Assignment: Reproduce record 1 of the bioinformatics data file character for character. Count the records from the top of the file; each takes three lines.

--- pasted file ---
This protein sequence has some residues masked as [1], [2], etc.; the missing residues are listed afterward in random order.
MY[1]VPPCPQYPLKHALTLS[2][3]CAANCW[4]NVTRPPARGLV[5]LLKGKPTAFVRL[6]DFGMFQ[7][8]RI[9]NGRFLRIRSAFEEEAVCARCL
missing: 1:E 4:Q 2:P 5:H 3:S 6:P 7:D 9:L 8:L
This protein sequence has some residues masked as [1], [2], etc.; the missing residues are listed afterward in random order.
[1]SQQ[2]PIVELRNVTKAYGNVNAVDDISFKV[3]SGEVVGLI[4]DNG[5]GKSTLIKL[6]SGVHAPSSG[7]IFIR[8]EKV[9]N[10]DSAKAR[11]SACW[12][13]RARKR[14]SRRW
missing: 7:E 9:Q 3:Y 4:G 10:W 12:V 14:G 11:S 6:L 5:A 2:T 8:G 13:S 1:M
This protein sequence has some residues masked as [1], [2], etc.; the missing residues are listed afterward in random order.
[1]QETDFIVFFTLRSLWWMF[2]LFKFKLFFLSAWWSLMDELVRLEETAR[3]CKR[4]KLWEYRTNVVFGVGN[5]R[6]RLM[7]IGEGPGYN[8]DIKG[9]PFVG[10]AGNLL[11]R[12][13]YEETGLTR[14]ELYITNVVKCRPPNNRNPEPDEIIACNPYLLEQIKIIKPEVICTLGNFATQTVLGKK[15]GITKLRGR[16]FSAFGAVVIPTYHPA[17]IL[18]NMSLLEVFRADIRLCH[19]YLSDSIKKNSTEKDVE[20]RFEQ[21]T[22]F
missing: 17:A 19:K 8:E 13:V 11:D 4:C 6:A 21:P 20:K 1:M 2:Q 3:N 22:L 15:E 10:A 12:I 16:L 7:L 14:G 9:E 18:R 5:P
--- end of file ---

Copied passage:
This protein sequence has some residues masked as [1], [2], etc.; the missing residues are listed afterward in random order.
MY[1]VPPCPQYPLKHALTLS[2][3]CAANCW[4]NVTRPPARGLV[5]LLKGKPTAFVRL[6]DFGMFQ[7][8]RI[9]NGRFLRIRSAFEEEAVCARCL
missing: 1:E 4:Q 2:P 5:H 3:S 6:P 7:D 9:L 8:L